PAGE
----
The following is a short summary of some of the AMPs contraventions and penalties applied against an exporter of goods which does not understand its obligations or ignores its obligations:

  • C001 - Person failed to keep electronic records in an electronically readable format for the prescribed period (applies in respect of any exports whether or not controlled) – Penalties applied per incidence:
    • 1st: $1,000
    • 2nd: $5,000
    • 3rd: $10,000
    • 4th and Subsequent: $25,000
  • C005 - Person provided information to an officer that is not true, accurate and complete (applies in respect of any exports whether or not controlled) ) – Penalties applied per incidence:
    • 1st: $100
    • 2nd: $200
    • 3rd and Subsequent: $300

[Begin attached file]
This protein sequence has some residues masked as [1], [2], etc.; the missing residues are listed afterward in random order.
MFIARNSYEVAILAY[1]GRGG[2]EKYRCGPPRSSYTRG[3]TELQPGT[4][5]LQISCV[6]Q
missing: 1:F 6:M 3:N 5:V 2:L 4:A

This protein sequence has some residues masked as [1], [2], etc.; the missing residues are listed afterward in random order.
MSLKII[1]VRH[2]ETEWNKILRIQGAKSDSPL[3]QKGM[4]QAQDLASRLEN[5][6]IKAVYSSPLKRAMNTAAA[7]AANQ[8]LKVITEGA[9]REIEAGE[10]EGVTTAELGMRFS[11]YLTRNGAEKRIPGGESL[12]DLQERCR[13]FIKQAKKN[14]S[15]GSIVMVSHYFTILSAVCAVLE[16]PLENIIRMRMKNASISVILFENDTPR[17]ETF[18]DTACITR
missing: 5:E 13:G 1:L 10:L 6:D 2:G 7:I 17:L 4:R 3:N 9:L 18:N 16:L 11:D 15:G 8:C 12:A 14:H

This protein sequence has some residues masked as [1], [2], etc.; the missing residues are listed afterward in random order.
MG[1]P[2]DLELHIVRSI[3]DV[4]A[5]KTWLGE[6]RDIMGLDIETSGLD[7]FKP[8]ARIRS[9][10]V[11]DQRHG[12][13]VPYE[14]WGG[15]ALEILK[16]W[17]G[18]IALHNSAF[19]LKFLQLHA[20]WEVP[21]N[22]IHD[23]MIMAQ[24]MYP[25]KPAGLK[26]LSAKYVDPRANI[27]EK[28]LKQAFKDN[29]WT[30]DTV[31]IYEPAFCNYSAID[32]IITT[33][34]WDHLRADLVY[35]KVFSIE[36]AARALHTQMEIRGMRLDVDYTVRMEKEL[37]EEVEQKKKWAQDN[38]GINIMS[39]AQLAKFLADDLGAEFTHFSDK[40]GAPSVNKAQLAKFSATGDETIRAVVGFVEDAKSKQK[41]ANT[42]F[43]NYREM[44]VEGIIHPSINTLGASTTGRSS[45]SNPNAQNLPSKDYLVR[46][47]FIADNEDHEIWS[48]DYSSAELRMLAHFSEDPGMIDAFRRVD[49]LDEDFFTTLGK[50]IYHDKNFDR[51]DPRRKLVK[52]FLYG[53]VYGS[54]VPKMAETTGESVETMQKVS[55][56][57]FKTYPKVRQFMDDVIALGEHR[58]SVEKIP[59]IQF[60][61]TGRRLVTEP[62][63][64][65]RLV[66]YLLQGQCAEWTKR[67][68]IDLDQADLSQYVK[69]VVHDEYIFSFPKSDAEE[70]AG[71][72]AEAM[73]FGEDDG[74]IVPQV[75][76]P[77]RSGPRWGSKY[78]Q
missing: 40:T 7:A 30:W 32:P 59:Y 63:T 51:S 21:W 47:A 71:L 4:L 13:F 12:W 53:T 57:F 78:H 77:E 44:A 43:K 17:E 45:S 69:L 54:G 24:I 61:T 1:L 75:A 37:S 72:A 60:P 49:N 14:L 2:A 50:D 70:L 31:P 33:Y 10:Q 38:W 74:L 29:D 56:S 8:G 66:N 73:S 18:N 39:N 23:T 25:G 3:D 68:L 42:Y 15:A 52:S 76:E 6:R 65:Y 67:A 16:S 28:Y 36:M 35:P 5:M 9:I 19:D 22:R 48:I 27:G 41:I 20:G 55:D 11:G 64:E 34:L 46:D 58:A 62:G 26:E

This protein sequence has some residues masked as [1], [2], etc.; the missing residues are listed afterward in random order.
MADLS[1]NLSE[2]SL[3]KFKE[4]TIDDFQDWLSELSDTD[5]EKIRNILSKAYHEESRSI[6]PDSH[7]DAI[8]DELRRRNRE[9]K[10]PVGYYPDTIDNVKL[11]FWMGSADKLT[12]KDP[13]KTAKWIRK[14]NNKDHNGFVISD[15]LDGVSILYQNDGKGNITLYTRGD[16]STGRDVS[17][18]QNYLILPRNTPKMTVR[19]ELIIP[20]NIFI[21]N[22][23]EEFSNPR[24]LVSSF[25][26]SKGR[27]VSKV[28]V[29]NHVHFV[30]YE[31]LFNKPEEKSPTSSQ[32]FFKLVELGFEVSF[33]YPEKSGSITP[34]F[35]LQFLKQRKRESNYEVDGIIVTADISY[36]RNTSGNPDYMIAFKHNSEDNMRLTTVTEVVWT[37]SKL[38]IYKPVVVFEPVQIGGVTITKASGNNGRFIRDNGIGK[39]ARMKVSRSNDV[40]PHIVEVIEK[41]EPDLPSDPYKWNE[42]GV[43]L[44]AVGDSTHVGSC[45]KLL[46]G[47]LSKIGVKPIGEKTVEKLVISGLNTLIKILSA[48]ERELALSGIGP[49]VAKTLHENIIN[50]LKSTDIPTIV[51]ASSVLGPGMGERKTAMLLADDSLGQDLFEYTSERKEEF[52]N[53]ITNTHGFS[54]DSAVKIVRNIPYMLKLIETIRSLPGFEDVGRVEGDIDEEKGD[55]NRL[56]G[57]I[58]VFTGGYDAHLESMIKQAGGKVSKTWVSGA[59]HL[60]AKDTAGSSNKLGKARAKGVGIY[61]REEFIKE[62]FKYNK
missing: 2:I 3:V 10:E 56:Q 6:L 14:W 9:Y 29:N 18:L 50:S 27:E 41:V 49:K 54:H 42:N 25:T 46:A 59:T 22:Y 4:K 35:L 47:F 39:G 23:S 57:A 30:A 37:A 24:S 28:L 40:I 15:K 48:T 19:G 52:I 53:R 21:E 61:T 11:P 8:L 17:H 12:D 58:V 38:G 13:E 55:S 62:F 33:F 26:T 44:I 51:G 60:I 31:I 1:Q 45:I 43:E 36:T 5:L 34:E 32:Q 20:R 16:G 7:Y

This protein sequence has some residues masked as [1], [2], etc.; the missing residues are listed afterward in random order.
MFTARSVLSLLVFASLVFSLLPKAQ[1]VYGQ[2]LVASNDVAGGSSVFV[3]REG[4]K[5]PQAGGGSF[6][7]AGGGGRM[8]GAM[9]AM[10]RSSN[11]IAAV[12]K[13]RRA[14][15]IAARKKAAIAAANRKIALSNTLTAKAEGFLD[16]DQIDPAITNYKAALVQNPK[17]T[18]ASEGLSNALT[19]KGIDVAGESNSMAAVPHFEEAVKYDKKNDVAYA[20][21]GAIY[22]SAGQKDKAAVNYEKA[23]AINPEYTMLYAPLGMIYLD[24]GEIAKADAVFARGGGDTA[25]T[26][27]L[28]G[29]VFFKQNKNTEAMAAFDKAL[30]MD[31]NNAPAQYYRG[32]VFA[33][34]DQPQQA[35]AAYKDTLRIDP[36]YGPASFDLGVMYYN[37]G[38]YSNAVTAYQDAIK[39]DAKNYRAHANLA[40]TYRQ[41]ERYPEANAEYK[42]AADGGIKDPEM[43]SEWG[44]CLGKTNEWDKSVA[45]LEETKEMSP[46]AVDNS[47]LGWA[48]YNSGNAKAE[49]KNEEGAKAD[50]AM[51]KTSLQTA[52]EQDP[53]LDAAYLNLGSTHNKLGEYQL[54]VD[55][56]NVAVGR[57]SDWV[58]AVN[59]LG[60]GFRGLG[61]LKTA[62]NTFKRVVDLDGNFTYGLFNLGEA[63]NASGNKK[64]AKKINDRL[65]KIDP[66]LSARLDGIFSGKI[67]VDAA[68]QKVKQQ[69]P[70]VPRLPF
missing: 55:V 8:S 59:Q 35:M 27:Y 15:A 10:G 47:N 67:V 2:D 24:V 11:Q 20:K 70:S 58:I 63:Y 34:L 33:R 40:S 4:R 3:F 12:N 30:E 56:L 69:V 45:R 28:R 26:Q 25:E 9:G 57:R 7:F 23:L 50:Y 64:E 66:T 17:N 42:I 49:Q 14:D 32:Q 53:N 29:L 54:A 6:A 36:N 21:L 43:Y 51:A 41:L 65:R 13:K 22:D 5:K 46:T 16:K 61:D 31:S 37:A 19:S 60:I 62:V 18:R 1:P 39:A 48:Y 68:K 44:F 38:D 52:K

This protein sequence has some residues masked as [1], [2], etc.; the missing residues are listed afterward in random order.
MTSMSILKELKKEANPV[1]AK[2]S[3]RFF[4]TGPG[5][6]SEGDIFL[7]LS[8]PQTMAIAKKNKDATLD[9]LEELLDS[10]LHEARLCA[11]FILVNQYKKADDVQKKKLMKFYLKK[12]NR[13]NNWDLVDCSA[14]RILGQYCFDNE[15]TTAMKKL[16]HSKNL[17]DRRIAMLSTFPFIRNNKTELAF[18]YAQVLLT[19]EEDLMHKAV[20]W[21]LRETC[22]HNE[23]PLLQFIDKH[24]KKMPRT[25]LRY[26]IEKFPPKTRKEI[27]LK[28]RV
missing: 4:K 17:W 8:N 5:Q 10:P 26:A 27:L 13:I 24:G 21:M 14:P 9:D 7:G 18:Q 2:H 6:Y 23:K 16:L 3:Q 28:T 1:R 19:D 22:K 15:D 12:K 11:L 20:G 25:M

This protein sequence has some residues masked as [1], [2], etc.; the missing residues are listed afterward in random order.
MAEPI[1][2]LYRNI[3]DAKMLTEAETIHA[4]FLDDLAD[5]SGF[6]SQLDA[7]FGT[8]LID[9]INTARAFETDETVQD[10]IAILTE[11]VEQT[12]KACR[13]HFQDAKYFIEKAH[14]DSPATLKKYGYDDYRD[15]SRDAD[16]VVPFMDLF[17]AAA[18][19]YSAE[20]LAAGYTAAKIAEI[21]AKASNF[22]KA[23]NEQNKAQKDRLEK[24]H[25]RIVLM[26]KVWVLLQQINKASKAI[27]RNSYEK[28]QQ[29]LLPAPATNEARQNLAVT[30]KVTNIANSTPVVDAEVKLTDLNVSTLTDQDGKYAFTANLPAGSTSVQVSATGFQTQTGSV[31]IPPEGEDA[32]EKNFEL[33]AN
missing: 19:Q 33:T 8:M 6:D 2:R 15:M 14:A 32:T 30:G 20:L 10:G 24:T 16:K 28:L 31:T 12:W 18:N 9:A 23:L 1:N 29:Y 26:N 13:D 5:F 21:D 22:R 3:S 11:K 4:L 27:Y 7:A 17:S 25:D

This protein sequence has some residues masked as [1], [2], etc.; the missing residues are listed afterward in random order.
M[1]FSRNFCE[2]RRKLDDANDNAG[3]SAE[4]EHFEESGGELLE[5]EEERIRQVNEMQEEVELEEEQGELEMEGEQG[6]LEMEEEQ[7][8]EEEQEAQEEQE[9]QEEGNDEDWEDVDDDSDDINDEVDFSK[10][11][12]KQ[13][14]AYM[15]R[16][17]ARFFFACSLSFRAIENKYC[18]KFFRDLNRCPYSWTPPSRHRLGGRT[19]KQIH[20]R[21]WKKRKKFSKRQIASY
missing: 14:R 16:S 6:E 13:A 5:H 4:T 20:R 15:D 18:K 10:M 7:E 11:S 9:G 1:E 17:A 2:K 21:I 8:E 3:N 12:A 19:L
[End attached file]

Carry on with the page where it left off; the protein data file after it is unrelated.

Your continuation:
• C170 - Exporter failed to report the export of goods on an export declaration (Form B13A, CAED, or G7 EDI Export Reporting) within the legislative timeframes prior to export (applies in respect of any exports whether or not controlled) – Penalties applied per shipment:
    • 1st: $1,000
    • 2nd: $2,000
    • 3rd and subsequent: $3,000
  • C315 - Exporter failed to provide to the CBSA any export permit, licence or certificate required within statutory time frames (applies in respect of exports of controlled goods) – Penalties applied per document:
    • 1st: $1,000
    • 2nd: $2,000
    • 3rd and Subsequent: $3,000
  • C341 - Exporter failed to report a shipment on an export summary report (applies in respect of any exports whether or not controlled) – Penalties applied per shipment:
    • 1st: $1,000
    • 2nd: $2,000
    • 3rd and Subsequent: $3,000
  • C345 - Exporter failed to report goods subject to export control prior to export (applies in respect of exports of controlled goods) – Penalties applied per incidence: